Thank you again for any advice, thoughts, help you can share!

    1. You must be really thankful to consider such a project! I think casting tools in concrete would be quite troublesome as the pieces will definitely break. I do have an idea though (no shortage there) If you made a ‘master sculpture’ of tools half submerged into plaster you could use that to make a silicone mold for a flat plaque type art. Then when you pour concrete into it (Use RapidSet cementall) it would be an interesting way to see tools formed and then you could add gold leaf as you see fit. You could also maybe cast some words with dimensional letters. It would look a little like this If you break the edges it would look even more ‘artifact’ like! Can you see it now?!

  12. Love the project. Thank you very much for sharing with great details. Have you considered doing a video of this project as I am a visual learner.

    Truly appreciative of your great work.


  13. Hello,
    Thank you for the post and detail.
    I’m hoping to create a mold from something made of styrofoam, will your mold mix of corn starch and silicone work?
    I’m hoping to create some grave stones

    Thank you 🙂

    1. Interesting… It will depend on a few things. Does the styrofoam have a good surface that does not let the molding compound get into the cells (too much texture) and is it strong enough to push the compound into. When I made the bunnies I used polymer clay and it worked fine, but it’s smoother than styrofoam. To remedy you could coat the styrofoam with a good coat or more of a paint AND make sure you use some mold release (vaseline or wax combination, old chapstick) before the using the compound. When I am nervous about a technique I do a small test swatch… Good luck

      1. It didn’t work 😂
        But I learnt a lot
        I am having difficulty making my mixture both smooth and strong though 🤦🏼‍♀️
        Any suggestions?

  14. Oh wow I came across your site and have been trying to make a set of these hands out of cement. They always broke. I am sure going to try this. Great info. Thank you so much.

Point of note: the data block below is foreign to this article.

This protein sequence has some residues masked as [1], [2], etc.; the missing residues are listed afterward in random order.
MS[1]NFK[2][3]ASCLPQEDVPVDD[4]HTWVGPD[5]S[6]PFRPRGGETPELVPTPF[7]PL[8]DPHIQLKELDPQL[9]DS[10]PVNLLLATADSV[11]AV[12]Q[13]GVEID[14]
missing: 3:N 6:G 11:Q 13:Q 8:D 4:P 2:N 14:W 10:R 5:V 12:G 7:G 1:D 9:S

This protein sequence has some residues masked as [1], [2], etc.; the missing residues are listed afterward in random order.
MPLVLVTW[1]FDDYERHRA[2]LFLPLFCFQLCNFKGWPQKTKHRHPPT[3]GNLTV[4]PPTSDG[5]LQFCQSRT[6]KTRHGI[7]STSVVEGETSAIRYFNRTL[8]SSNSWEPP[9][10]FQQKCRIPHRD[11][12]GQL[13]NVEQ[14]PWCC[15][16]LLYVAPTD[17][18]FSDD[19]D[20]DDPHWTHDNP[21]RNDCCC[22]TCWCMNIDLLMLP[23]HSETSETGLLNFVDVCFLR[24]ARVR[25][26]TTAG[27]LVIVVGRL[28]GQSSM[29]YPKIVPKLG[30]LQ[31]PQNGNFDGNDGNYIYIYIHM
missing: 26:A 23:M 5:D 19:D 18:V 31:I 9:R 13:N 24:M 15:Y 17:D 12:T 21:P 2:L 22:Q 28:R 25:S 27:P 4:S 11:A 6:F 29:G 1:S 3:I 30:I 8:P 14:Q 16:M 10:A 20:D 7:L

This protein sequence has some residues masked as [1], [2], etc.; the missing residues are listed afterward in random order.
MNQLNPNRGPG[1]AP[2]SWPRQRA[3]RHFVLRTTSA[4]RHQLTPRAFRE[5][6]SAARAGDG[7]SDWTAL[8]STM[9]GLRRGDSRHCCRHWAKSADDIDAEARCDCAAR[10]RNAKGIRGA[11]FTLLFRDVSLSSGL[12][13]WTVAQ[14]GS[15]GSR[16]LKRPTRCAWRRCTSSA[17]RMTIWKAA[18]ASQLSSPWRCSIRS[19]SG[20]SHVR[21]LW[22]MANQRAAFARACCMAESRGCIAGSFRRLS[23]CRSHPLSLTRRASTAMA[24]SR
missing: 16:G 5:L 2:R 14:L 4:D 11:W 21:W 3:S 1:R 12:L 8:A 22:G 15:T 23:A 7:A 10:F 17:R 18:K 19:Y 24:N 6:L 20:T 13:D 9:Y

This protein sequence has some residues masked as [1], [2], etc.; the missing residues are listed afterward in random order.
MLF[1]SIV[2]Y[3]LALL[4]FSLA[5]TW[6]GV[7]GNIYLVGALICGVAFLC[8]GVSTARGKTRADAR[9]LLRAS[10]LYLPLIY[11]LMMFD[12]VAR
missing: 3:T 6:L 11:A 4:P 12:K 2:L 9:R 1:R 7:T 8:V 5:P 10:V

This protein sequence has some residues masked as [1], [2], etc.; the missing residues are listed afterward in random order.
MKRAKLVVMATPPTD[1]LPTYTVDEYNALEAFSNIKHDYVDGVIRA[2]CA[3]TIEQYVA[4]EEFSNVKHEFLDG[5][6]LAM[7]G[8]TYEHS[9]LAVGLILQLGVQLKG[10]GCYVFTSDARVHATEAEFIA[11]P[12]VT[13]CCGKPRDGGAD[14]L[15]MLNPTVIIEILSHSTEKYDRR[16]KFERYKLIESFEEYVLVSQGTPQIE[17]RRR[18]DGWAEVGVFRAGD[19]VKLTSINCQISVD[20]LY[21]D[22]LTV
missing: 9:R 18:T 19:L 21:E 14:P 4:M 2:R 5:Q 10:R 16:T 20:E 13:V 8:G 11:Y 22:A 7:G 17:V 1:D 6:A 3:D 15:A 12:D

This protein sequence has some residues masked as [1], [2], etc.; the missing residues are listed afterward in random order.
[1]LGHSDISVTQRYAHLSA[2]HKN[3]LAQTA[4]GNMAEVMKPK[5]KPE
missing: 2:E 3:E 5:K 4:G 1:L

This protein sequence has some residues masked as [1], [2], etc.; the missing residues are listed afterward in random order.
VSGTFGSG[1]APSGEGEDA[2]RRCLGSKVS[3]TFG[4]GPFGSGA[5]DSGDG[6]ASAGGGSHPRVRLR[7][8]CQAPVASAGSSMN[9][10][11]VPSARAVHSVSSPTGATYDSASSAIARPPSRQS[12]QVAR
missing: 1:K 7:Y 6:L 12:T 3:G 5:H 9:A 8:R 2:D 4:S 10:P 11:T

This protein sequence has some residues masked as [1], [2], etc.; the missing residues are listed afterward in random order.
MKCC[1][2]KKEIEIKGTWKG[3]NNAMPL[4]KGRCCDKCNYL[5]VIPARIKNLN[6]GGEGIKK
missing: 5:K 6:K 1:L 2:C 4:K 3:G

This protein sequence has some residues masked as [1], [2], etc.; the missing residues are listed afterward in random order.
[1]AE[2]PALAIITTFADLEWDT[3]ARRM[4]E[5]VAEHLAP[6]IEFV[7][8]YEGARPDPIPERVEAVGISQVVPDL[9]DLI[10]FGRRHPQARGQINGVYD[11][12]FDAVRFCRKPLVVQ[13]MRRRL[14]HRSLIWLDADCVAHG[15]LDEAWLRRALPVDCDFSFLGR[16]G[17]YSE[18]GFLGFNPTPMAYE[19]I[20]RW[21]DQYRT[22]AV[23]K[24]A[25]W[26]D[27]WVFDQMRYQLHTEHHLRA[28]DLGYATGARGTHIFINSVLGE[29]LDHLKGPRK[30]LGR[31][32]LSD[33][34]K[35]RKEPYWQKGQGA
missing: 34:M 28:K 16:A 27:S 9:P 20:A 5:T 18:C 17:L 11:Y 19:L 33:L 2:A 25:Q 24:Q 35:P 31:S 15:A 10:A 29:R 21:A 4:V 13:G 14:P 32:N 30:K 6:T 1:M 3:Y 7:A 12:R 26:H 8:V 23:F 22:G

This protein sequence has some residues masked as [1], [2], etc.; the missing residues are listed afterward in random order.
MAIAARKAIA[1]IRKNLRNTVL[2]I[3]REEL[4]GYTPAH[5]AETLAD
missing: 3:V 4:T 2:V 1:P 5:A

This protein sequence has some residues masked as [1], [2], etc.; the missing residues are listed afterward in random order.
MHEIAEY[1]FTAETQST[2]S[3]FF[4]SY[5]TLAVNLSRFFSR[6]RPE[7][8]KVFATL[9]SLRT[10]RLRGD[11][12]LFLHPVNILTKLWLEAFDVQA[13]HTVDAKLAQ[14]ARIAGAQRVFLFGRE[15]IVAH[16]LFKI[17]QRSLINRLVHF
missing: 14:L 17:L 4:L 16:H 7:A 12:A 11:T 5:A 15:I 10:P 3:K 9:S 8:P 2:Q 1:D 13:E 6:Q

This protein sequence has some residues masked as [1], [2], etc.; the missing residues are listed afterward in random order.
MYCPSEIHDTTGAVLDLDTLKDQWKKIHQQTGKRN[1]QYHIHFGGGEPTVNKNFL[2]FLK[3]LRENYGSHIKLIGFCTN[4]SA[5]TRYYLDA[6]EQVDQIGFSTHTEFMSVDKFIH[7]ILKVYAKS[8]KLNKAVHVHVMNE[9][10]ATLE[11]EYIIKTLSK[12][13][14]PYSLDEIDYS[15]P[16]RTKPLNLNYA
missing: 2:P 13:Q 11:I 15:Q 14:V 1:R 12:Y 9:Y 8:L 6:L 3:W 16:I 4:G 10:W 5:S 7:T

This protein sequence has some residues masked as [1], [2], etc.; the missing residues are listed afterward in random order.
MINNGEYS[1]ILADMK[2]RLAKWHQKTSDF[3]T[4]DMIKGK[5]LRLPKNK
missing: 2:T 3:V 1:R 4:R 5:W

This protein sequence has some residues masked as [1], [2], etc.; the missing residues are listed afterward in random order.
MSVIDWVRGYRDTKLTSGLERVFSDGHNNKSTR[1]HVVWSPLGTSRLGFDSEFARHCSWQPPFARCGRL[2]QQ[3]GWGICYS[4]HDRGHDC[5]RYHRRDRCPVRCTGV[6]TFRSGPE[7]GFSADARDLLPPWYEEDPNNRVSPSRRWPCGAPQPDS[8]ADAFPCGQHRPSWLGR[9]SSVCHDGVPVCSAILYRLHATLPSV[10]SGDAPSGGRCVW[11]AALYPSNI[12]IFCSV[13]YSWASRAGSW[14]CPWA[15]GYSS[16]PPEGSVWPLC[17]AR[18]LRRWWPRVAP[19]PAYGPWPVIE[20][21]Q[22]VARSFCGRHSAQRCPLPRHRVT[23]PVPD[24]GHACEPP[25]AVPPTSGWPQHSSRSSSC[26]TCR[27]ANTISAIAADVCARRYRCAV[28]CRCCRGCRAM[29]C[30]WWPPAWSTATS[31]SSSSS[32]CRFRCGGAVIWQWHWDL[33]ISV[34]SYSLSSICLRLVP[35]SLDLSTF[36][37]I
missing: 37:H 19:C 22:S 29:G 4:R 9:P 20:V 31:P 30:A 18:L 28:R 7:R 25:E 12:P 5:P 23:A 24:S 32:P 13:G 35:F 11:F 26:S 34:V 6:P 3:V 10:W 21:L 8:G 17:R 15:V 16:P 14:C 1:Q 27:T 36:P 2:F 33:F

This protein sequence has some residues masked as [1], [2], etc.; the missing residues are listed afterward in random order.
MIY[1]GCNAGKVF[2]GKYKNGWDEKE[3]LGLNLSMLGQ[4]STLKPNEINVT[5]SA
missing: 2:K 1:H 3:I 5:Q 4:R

1. Hello,
        My child’s teacher would like to do the two glove hand method in the class. Do you have and tricks for that one? Also if I’m using Quikrete sand/top how many pounds per pair of gloves?

        1. I did try it once and it was not as you see on the sites since the glove between the fingers tends to get stuck. Even once pulled out, the fingers were weak and broke off. ‘IF’ you insist on making them, then I would use a strong mix like the Rapidset Cementall but beware that it’s working time is really short – minutes! You could get some of the alginate and make some hand prints that get filled with plaster or concrete, rather than a mold like mine. I love the details alginate gets. When in doubt, make a small test. An easy project would be to make some draped concrete planters Good luck

  15. Hi great info! I was wondering if you could use the dental grade alganate alone as a cocerte mold? Like a one time use mold, would it hold up pouring rapid set directly into the alginate? Thanks for the information

    1. I have not tried it but I think it would work since the plaster did! I would use a fast set though so the alginate does not dry during the cure.

    2. I am wondering if pouring concrete directly into the alginate worked. Would you please let me know? Thank you

  16. Okay I’m sorry but the silicone mold absolutely did not work for me. I’ve tried twice and it doesn’t hold up…..just flops around and had so much leakage when I poured the concrete it ruined the whole thing. very frustrating. Need to finish up a project and can’t figure out how to make a dang mold of the plaster hand.

    1. Wow, I can’t understand what went wrong. Can you tell me the exact caulking you used? (should be 100% silicone, NOT latex) And you used cornstarch? I get a flexible but also pretty stable mold. I also notice they last really well. Very odd…